Spend Big in Sydney

sydneyWhy our most populous city is so damned expensive!

By David Spanton

Prices in Sydney are ridiculous. I know I keep banging on about this in some way or another especially after any international bar crawl, but having just come back from Hong Kong I can’t help myself. Compared to other international cities, drinking and dining prices are getting out of hand and Sydney might be the worst offender but she’s not alone. I had to laugh recently when the Channel 10 show The Project joked about one of those ‘expensive city’ studies and that we seem to wear the title of ‘most expensive city in the world’ with pride. Sydney has never been a bargain town, but when it’s cheaper to eat, drink and travel in places like New York, San Francisco, Dublin, Tokyo and Hong Kong then we’re in trouble.

The high dollar is a big factor and it’s definitely keeping many potential tourists from coming down under. High labour costs and penalty rates are another big reason for huge running costs, along with ridiculously high importing taxes on spirits and a range of other taxes on businesses being introduced recently thanks to Labor. This will only keep pushing the costs in one direction and that is north.

Let me give you a couple of everyday examples. Sydney taxis are without question the most expensive in the world, even if you don’t factor in the huge road tolls drivers are forced to pay just for the privilege of driving on extremely congested roads. A normal cappuccino coffee is around $4 in Sydney or Melbourne and also seems about 20 per cent more than what you get it for in a good café in San Francisco or New York.


A chicken salad wrap will cost you around $10 minimum in Sydney and that is at least three dollars more than a similar set up in New York or Dublin. Now the item that tends to highlight my point the most is the all important draft beer. In Sydney’s better pubs, you will be paying around $5.50 for a schooner of something tasteless and local and at least $8 for a middy of something imported and up to $12 for a schooner if they sell it. Compare that to any other city in the world and you are paying at least 30 per cent, if not 50 per cent, more for that same kind of beer. Tourists are gob-smacked to say the least.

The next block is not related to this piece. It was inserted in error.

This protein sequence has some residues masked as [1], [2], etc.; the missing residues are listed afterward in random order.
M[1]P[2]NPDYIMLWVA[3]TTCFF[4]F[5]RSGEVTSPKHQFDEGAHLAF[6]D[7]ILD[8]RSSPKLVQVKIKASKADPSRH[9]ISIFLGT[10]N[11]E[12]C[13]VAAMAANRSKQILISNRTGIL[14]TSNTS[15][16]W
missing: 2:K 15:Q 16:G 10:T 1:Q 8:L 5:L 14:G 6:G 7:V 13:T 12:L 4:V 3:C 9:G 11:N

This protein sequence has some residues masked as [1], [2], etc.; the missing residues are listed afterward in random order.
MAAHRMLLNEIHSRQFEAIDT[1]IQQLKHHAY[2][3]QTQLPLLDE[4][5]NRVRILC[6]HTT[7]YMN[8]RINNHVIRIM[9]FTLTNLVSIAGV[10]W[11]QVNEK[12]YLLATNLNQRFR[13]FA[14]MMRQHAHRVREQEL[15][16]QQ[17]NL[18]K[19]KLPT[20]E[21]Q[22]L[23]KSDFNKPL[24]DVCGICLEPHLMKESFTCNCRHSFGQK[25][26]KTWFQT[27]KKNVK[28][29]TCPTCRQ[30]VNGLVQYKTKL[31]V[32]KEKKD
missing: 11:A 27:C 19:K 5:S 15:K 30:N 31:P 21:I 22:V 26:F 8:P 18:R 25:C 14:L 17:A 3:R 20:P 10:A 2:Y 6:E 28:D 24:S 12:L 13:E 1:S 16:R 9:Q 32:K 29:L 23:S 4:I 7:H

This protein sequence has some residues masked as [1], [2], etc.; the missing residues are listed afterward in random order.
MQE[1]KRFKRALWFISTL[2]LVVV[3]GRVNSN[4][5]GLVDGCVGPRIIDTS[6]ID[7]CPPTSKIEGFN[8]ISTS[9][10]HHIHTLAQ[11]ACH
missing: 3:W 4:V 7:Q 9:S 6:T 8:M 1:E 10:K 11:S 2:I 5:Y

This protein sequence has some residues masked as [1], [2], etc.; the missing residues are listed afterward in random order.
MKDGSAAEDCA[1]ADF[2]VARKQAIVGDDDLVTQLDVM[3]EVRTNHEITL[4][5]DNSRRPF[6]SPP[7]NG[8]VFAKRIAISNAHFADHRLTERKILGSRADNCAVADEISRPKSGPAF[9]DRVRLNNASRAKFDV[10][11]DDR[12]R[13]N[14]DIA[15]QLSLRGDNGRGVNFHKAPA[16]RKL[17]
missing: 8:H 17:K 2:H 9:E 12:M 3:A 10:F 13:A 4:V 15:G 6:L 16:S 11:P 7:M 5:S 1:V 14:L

After speaking to local operators over the years it is clear that this high price structuring is unavoidable due to the huge labour costs that bars and restaurants incur. Rent and overheads can account for around 35 per cent, give or take, and then labour as much as 35 per cent. Crippling penalty rates are also doing operators no favours. Take opening a bar and working out a budget. You will be paying something like 40 to 60 per cent of your total budget in just labour costs – including consultants! That means the actual materials to build your dream joint cost just 40 per cent, but you have to fork out a massive 60 per cent in labour to get it done. The building industry is also on its knees in many areas as their labor costs are well above 40 per cent.

My point to all this is that hospitality costs are way too high in most capital cities and if the economy stumbles then a lot less people will be willing, or able, to fork out these high prices for a night out. In my opinion the solution has to be getting the labour costs down and dare I say, getting rid of the Labor party would also be a good start!

This article featured in the August issue of Bartender magazine.

  1. Getting labour costs down? That’s what attracts bartenders to Sydney, income and lifestyle. Sydney bartenders are paid well, enjoy a great lifestyle, bartenders coming from London especially say bartenders have it easy in Sydney.